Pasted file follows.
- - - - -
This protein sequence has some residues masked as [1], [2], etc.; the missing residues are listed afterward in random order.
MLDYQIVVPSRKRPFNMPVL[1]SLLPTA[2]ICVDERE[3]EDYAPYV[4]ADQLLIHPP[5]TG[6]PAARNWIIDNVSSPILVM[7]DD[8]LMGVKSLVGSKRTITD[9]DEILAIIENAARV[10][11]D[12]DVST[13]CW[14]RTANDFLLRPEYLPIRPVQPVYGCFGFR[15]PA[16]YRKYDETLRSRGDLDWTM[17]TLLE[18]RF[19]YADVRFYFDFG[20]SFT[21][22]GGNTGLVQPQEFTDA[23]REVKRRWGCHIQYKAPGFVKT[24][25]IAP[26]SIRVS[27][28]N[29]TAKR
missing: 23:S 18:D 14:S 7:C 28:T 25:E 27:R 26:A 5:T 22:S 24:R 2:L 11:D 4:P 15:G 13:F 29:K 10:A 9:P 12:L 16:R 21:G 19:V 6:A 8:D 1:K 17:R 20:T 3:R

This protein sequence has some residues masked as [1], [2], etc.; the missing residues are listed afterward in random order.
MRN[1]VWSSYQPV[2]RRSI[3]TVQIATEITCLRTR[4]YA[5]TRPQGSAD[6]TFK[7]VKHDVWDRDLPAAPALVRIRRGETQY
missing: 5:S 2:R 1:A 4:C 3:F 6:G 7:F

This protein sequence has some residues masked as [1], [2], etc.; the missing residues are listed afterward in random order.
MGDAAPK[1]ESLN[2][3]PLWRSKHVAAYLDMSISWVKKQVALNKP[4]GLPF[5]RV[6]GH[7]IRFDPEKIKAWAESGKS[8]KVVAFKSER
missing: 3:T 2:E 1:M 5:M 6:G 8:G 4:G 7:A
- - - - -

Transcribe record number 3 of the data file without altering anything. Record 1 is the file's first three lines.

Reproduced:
This protein sequence has some residues masked as [1], [2], etc.; the missing residues are listed afterward in random order.
MGDAAPK[1]ESLN[2][3]PLWRSKHVAAYLDMSISWVKKQVALNKP[4]GLPF[5]RV[6]GH[7]IRFDPEKIKAWAESGKS[8]KVVAFKSER
missing: 3:T 2:E 1:M 5:M 6:G 8:G 4:G 7:A